Now we come to the money end of the deal. Tennessee has received huge amounts of money from Race to the Top in order to improve the educational system in our “near the bottom of the heap” location. How all this is being spent is a mystery.
What we can look at is how much time is being spent on this process.
Literally thousands of hours are being poured into teaching administrators and teachers how to cope with this system. First, last year Tennessee tried out numerous systems to see which one was best. (My suspicions tell me that the chosen method had something to do with the vast amount of money it cost.)
Then administrators had to take week-long plus day-long classes on how to evaluate teachers. Teachers are still taking hours and hours of training and administrators meet weekly to get more training.
Results are that most principals and assistant principals plus many administrators at the county level are spending 80 to 90 per cent of their time on these evaluations. Multiply the number of teachers in a school times 2.5 hours of being observed in the classroom. Add time for pre-conferences and post conferences. Get the picture?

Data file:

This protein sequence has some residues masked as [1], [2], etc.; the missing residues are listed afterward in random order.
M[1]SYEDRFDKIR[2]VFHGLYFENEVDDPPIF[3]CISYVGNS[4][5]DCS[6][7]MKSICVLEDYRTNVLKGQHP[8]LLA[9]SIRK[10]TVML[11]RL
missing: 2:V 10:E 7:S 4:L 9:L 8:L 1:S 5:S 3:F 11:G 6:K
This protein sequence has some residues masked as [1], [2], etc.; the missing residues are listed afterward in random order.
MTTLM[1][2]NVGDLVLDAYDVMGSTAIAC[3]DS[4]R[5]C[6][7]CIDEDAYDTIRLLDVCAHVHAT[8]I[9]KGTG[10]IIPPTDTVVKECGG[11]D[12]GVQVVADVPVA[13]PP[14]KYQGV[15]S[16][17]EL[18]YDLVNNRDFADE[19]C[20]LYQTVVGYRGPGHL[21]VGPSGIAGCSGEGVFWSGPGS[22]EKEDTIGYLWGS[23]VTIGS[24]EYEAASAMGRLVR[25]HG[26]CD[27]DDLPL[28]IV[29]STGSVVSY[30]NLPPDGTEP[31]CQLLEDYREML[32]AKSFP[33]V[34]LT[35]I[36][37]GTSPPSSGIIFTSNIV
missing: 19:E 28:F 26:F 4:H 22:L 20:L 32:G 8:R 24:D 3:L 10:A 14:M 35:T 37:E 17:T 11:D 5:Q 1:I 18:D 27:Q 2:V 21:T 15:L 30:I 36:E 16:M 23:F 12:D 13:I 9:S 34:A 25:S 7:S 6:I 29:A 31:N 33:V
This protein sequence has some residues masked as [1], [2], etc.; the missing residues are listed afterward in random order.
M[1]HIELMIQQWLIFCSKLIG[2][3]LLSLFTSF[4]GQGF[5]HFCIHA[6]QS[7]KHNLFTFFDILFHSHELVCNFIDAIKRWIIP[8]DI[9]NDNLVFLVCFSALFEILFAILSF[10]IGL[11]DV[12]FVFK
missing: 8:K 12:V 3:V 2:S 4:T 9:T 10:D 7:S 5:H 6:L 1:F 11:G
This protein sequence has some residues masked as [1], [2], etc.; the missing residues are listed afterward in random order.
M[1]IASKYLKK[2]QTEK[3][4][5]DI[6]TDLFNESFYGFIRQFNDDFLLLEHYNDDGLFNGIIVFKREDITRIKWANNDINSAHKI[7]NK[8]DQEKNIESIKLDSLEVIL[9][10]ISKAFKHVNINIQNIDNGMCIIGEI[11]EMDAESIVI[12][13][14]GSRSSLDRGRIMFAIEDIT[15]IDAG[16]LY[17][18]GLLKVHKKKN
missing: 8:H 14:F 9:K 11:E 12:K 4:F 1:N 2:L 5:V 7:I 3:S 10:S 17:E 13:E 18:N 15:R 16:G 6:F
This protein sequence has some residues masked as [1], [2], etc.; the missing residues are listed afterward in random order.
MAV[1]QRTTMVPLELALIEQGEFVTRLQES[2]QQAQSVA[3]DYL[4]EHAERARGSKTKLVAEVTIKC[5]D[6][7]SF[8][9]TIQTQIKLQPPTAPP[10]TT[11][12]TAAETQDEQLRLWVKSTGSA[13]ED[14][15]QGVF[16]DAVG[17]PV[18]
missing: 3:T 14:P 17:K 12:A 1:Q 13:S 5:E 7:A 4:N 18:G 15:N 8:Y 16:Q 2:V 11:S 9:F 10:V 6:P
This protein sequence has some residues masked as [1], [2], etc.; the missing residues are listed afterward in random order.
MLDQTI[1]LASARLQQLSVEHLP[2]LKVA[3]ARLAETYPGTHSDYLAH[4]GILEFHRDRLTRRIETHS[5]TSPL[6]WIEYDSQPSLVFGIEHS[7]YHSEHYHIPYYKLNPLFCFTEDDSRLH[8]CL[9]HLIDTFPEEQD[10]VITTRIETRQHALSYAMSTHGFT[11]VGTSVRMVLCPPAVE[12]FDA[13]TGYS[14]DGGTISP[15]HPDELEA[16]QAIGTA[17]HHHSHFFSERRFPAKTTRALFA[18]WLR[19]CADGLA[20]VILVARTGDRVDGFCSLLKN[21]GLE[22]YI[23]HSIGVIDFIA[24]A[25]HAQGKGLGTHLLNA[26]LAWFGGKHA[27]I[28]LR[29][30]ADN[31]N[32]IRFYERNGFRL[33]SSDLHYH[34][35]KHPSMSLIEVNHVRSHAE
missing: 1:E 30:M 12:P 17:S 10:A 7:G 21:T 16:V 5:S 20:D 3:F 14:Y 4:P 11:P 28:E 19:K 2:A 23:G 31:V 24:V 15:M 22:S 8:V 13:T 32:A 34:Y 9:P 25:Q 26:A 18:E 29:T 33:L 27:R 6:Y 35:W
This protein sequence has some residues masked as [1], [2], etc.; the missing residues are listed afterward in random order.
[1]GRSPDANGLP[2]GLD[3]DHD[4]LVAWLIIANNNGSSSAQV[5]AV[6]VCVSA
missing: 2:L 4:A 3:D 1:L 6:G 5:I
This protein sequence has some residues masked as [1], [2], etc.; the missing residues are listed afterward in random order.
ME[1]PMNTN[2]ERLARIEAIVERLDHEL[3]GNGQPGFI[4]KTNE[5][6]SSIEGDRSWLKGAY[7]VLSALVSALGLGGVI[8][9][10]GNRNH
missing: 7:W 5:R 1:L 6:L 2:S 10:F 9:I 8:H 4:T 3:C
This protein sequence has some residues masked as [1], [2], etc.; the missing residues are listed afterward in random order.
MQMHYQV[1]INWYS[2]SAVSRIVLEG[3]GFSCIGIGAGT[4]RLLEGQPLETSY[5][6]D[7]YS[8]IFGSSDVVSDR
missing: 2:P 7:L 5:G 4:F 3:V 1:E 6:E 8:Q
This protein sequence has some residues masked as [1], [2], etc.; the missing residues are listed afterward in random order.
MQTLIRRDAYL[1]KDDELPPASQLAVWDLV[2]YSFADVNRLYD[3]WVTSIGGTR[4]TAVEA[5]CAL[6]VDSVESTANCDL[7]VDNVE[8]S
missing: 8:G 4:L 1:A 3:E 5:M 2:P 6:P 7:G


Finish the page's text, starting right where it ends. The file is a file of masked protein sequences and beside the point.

Each teacher is spending numerous hours on special lesson plans (some teachers report they are spending as much as 30 hours a week on writing super-detailed lesson plans!) and preparations for observations. Teachers are already overburdened with standardized testing, statistics, etc. It boils down to more work, no more money.
Principals and assistant principals are also being observed. They have16 pages of information on which their evaluations are based. One can only guess that a county-level administrator will have to follow a principal around all day and watch her observe teachers (not that principals don’t have other tasks to perform like dealing with discipline, parents, budgeting, paperwork, etc.
What are the results of this wonderful system? Are children getting a better education? Get serious!